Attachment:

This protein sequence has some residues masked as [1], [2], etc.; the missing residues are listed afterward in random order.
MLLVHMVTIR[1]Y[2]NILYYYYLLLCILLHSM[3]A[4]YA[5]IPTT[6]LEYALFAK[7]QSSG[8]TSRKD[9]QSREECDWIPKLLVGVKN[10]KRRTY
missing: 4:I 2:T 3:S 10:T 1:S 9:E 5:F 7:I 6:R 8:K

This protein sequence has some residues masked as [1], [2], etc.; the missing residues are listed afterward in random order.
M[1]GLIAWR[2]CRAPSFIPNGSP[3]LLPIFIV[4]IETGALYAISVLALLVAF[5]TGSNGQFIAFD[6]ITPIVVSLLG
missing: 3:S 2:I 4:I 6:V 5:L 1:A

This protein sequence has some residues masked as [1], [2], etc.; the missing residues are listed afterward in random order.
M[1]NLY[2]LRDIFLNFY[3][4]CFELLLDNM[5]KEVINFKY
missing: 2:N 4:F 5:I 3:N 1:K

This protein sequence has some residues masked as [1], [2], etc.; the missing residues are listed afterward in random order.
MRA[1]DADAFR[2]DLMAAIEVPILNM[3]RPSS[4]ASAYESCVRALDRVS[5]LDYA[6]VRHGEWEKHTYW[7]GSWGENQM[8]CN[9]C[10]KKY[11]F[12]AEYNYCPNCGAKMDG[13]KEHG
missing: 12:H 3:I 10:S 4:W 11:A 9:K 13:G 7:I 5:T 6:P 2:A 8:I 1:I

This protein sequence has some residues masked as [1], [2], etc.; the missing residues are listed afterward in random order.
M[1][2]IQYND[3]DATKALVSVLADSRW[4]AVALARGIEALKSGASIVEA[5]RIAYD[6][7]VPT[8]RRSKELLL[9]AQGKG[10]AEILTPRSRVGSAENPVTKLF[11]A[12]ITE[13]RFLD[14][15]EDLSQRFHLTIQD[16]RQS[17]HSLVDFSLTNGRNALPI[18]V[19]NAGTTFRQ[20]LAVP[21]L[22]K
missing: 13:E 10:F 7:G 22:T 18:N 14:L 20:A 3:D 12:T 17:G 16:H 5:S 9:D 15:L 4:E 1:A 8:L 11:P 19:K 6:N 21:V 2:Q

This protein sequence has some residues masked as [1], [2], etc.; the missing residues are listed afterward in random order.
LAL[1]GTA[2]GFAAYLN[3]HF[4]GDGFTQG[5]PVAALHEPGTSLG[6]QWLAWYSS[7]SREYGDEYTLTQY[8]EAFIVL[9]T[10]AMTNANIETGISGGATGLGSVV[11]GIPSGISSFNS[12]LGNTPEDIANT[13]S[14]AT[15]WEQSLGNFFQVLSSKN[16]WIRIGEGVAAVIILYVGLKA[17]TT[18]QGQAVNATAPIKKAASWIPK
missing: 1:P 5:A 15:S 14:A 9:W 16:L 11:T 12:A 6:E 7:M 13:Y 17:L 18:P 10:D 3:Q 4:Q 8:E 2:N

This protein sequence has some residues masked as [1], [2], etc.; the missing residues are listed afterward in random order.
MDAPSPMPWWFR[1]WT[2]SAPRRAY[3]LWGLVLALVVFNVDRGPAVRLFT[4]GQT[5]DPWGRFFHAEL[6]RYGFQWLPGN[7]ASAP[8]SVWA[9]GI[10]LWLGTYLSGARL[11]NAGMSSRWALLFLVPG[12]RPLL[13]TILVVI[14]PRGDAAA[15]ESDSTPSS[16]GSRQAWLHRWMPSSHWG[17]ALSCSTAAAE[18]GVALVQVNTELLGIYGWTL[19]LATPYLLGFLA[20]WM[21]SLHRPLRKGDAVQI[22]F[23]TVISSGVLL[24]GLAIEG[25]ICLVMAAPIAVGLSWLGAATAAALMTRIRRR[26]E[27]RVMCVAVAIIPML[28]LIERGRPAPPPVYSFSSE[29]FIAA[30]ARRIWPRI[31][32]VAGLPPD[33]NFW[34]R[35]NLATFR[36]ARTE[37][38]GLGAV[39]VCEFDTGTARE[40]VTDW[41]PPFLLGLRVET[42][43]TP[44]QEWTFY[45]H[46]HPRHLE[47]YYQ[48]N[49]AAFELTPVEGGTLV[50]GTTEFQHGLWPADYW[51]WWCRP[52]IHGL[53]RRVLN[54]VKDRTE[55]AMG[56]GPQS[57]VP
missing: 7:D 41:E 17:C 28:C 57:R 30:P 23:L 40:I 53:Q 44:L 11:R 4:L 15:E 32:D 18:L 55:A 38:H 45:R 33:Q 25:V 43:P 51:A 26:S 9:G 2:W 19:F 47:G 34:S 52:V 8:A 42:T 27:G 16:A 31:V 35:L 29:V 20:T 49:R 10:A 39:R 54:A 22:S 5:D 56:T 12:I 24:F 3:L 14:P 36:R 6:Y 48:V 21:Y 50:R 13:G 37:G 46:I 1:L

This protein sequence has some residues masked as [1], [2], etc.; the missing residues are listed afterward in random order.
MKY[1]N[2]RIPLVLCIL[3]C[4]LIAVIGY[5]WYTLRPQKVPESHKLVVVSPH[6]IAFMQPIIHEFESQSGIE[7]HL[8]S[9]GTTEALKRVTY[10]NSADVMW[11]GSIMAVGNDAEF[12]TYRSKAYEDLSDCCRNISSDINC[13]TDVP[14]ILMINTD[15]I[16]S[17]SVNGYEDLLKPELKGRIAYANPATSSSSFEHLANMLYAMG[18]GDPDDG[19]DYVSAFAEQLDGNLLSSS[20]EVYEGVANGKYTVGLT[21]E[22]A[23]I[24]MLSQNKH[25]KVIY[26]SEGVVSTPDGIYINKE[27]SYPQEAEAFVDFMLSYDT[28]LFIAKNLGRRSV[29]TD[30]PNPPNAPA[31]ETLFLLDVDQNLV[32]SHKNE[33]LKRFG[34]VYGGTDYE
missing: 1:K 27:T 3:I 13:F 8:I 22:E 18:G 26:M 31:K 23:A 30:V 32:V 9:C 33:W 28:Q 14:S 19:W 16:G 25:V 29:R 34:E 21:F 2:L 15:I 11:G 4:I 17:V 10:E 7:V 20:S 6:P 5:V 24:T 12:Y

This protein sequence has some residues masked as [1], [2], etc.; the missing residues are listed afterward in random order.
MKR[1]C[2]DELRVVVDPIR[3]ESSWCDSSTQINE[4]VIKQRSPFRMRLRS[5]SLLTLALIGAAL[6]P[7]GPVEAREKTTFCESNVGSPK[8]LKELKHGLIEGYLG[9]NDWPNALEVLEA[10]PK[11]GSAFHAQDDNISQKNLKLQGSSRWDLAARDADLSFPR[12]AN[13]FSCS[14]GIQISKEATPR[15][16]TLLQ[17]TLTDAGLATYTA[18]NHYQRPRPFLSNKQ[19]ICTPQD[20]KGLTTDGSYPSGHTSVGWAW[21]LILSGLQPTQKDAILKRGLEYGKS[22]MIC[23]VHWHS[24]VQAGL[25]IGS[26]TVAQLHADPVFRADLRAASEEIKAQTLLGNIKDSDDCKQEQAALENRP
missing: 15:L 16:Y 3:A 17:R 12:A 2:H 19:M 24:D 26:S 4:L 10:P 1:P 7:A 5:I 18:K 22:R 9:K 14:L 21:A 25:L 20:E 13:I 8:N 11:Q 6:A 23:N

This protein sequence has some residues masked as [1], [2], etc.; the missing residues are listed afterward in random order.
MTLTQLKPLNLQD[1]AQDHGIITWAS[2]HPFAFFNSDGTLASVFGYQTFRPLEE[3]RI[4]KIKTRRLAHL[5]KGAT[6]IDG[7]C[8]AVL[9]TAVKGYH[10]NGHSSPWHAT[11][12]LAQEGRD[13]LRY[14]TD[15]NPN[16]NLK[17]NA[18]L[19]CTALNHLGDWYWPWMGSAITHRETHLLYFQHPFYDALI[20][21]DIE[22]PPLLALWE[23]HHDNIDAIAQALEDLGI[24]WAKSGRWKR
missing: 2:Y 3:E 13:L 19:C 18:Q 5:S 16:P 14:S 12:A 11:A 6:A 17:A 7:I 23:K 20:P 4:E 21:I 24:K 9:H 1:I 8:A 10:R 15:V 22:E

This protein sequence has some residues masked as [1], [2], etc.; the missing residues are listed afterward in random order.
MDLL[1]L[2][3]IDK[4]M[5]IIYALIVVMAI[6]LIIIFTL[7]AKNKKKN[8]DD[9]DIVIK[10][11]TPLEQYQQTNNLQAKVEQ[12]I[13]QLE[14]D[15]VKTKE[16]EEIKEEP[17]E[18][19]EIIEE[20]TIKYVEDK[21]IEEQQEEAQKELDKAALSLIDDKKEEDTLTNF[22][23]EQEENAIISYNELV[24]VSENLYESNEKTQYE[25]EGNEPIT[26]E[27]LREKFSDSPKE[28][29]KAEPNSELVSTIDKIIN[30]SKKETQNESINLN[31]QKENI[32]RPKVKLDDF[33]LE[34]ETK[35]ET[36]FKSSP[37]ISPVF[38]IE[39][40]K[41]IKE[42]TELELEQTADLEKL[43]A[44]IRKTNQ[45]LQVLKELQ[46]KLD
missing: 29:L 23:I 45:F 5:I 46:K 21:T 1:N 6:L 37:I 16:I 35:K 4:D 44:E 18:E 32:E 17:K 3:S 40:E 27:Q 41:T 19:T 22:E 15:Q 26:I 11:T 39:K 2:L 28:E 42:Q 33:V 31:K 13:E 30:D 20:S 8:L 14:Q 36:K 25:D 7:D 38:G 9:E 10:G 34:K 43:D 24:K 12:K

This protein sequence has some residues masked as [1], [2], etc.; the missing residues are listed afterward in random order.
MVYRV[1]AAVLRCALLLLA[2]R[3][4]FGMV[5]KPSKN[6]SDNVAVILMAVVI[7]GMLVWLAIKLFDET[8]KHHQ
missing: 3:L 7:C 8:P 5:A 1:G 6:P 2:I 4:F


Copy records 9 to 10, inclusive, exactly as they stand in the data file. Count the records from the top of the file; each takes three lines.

This protein sequence has some residues masked as [1], [2], etc.; the missing residues are listed afterward in random order.
MKR[1]C[2]DELRVVVDPIR[3]ESSWCDSSTQINE[4]VIKQRSPFRMRLRS[5]SLLTLALIGAAL[6]P[7]GPVEAREKTTFCESNVGSPK[8]LKELKHGLIEGYLG[9]NDWPNALEVLEA[10]PK[11]GSAFHAQDDNISQKNLKLQGSSRWDLAARDADLSFPR[12]AN[13]FSCS[14]GIQISKEATPR[15][16]TLLQ[17]TLTDAGLATYTA[18]NHYQRPRPFLSNKQ[19]ICTPQD[20]KGLTTDGSYPSGHTSVGWAW[21]LILSGLQPTQKDAILKRGLEYGKS[22]MIC[23]VHWHS[24]VQAGL[25]IGS[26]TVAQLHADPVFRADLRAASEEIKAQTLLGNIKDSDDCKQEQAALENRP
missing: 15:L 16:Y 3:A 17:R 12:A 2:H 19:M 24:D 26:S 4:L 10:P 1:P 7:A 5:I 18:K 22:R 9:K 14:L 21:A 25:L 20:E 13:I 8:N 11:Q 6:A 23:N

This protein sequence has some residues masked as [1], [2], etc.; the missing residues are listed afterward in random order.
MTLTQLKPLNLQD[1]AQDHGIITWAS[2]HPFAFFNSDGTLASVFGYQTFRPLEE[3]RI[4]KIKTRRLAHL[5]KGAT[6]IDG[7]C[8]AVL[9]TAVKGYH[10]NGHSSPWHAT[11][12]LAQEGRD[13]LRY[14]TD[15]NPN[16]NLK[17]NA[18]L[19]CTALNHLGDWYWPWMGSAITHRETHLLYFQHPFYDALI[20][21]DIE[22]PPLLALWE[23]HHDNIDAIAQALEDLGI[24]WAKSGRWKR
missing: 2:Y 3:E 13:L 19:C 18:Q 5:S 16:P 14:S 12:A 11:A 6:A 17:A 7:I 23:K 20:P 4:E 21:I 24:K 9:H 1:I 8:A 10:R 15:V 22:E